Saw Palmetto: Start when Prostate Symptoms First Appear

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Saw Palmetto: Start when Prostate Symptoms First Appear

November 30th 2006 -
It is estimated that 2 million men in the United States are taking formulations containing saw palmetto to ease or prevent symptoms related to enlargement of the prostate gland. In February a study was published (N Engl J Med. 2006 Feb 9;354(6):557-66) that found saw palmetto to be no more effective than a placebo in men with moderate to severe prostate symptoms. The study has been widely quoted to discourage the use of saw palmetto preparations for management of prostate-related symptoms.

Interestingly, a European study that was published in June (Eur Urol. 2006 Jun 27) reported that 43 % of men taking saw palmetto experienced significant relief of their prostatic symptoms compared to 57 % on finasteride (Proscar). Alpha-blocking drugs produced the greatest response, with 68 % of men who were prescribed the drug reporting benefit.

The European study findings were consistent with many previous studies involving saw palmetto, nearly all of which have demonstrated significant improvement in men taking the herbal extract. For example, a Russian study (Urologiia. 2002 Jan-Feb;(1):23-5.) found that saw palmetto supplementation resulted in significantly improved urine flow and quality of life. Furthermore, the improvements were maintained over a 5-year period. A comprehensive review of the available medical literature (Cochrane Database Syst Rev. 2002;(3):CD001423) found that saw palmetto was as effective as finasteride in relieving prostate-related symptoms while producing fewer side effects.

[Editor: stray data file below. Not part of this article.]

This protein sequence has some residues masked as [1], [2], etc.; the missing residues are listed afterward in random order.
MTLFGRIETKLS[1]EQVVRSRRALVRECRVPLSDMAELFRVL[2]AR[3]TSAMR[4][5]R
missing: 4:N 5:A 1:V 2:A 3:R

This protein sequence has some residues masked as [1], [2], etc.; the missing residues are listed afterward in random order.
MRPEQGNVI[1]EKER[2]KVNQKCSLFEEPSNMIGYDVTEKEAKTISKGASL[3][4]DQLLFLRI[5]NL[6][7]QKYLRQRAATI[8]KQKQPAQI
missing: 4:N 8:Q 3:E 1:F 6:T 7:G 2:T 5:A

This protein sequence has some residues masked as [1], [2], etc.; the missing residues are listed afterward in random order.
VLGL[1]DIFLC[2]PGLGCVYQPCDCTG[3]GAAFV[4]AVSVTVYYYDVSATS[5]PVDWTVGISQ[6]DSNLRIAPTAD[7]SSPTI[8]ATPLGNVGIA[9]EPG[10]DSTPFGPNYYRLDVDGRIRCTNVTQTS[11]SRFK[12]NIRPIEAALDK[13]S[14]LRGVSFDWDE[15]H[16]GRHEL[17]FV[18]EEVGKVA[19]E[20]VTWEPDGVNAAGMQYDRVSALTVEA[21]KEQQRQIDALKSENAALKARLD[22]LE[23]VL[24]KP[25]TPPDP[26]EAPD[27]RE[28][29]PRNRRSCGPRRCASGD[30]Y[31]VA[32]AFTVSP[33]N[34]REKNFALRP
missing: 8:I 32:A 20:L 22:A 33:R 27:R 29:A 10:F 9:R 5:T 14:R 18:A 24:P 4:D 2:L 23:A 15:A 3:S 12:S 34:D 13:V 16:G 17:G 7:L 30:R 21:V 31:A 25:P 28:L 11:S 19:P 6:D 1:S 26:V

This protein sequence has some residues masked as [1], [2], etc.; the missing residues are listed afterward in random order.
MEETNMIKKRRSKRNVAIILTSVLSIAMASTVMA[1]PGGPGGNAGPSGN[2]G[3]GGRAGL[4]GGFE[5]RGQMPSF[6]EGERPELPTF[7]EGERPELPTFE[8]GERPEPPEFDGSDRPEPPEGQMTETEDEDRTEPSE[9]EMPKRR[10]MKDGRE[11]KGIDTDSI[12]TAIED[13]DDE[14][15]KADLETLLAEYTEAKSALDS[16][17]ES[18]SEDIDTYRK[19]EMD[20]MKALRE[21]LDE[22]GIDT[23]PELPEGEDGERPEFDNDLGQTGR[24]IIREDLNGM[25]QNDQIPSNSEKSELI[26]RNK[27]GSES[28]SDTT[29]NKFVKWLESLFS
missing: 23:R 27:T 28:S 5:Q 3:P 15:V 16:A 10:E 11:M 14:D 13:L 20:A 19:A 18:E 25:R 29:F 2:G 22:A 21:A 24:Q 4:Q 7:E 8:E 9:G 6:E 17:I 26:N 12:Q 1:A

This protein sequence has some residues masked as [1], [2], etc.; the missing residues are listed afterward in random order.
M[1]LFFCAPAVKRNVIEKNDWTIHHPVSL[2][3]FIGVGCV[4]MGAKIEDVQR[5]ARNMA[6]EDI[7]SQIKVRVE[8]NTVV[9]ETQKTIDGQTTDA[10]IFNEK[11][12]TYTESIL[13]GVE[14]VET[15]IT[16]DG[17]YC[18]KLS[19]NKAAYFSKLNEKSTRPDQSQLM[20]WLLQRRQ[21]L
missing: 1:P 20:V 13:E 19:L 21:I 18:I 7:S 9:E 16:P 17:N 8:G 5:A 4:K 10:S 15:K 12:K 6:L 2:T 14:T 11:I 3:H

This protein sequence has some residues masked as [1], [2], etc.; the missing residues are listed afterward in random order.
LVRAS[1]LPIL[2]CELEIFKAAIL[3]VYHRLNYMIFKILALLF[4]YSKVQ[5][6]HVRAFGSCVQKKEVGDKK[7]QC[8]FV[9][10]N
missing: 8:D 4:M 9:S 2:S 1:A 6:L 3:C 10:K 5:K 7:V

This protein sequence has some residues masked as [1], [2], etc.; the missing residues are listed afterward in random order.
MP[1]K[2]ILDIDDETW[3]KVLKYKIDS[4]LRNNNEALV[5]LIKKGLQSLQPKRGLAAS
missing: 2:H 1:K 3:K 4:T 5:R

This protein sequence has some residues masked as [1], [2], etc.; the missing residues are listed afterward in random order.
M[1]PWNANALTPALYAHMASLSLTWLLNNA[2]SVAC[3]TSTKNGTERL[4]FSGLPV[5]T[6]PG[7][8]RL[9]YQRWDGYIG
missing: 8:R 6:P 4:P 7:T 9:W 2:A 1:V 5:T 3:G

The primary difference between the NEJM study and the many studies that have demonstrated the effectiveness of saw palmetto is the stage at which the supplement was introduced. Studies in which saw palmetto has been introduced when prostatic symptoms were mild to moderate in severity have consistently demonstrated an improvement in those symptoms that is maintained over time. The NEJM study looked at the use of saw palmetto in men with moderate to severe prostatic symptoms and found that the herbal extract was ineffective in reversing relatively advanced disease. The same is true of pharmaceutical agents.

While opponents of herbal supplementation will continue to quote the one negative study to support their contention that a great deal of money is being wasted on worthless products, I have learned that a single study does not adequately define the benefits and risks of a substance, be it an herb or a pharmaceutical agent. There is a lesson to be learned from the NEJM study, but it is not what is being promoted. The message of the study is not that saw palmetto is ineffective in the management of prostatic enlargement, but rather that saw palmetto should be started as soon as symptoms appear and continued indefinitely.

Fats obtained from other plant sources (beta-sitosterols) may be even more effective than saw palmetto in dealing with prostatic enlargement. When I recommend saw palmetto, I do so as part of a comprehensive formulation, Prostazyme, that contains not only saw palmetto extract, but also pygeum africanum extract and zinc, which provide additional benefit.

Dale Peterson, M.D.